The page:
The water temperature will inevitably be too hot for the delicate skin on the face, so wait until you are out to wash your face with a gentle cleanser. The products we use on our skin matter. And while many people may think a cleanser isn’t the most important part of your routine, washing with the right cleanser makes a huge difference in how your skin feels. Using a soothing cleansing balm or a gentle foaming face wash with soothing ingredients like chamomile, colloidal oatmeal, or green tea will help restore balance to the skin.
These are the ingredients your skin is craving in the dry winter months. Even a simple product like Aquaphor is incredible for the skin because it adds moisture to the skin while helping to create a barrier, so you aren’t losing this moisture while you are at work. Using an oil-based serum over your hyaluronic acid–based serum and under your moisturizer is also a good way to hold moisture in and prevent dehydration throughout the day.
While we all have different challenges with our skin, we have more control over what we see in the mirror every day than we think.
I love including some avocado in my morning smoothie as a way of keeping things balanced from the inside out. There is compelling evidence that omega-3 fatty acids help improve the skin’s barrier layer and even help with eczema. They help improve the skin cell membrane, which allows for your skin cells to hold hydration. Drinking too much alcohol or caffeine will dehydrate you immediately, so bear that in mind if your skin is having a hard time.
While I absolutely want all of my clients to be adding self-care into their daily and weekly routines, during the winter months only exfoliate once a week. Over-exfoliation can lead to stripping away your skin’s natural oils, which will again add to the imbalance you see in the mirror. Doing an at-home facial once a week will be just enough to rejuvenate the skin. I would avoid using a coarse physical exfoliant and instead look for a combination of a gentle physical exfoliant with a lactic acid. Lactic acid actually helps boost the skin’s moisture levels while holding moisture in. Follow your exfoliation with a soothing, hydrating mask containing EGF and hyaluronic acid. This will help repair and plump the skin.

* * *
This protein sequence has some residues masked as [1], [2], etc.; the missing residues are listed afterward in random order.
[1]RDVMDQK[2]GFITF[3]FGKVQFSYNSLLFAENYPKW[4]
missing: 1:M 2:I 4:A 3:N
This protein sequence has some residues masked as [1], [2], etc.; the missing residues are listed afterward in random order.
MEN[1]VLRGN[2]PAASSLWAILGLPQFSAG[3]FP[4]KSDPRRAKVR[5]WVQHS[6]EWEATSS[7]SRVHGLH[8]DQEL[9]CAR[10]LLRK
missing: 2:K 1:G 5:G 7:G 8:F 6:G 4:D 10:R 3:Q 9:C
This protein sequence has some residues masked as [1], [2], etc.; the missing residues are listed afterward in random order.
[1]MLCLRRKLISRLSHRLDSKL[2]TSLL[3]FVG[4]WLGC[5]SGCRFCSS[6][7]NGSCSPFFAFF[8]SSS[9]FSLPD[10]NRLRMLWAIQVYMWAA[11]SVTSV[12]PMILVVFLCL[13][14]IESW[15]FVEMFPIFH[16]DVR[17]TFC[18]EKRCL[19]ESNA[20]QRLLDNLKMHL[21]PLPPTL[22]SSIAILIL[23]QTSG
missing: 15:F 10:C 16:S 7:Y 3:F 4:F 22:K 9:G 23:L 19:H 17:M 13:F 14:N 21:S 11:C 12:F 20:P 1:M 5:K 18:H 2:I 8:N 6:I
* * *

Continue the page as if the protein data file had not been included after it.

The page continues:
Remember, a compromised moisture barrier will be patchy in presentation. While we all have different challenges with our skin, we have more control over what we see in the mirror every day than we think. Healthy habits can be truly transformative. As an esthetician, I try not to make skincare complicated, but healthy skin is about balance. With these simple tips, I hope to help you to be the best version of you!
Joanna Vargas is a facialist and skin-care expert. Known for her powerfully refining and reshaping facials offered at her signature New York City and Los Angeles salons, she also has a line of products that reflect her unique combination of technique, technology, and all-natural ingredients formulated to beautify.
Vicki Ling is a freelance illustrator currently based in New Orleans. Her clients include the New York Times, AFAR magazine, Morningstar Magazine, Trix Magazine, Warner Music, and the Swatch Group, among others.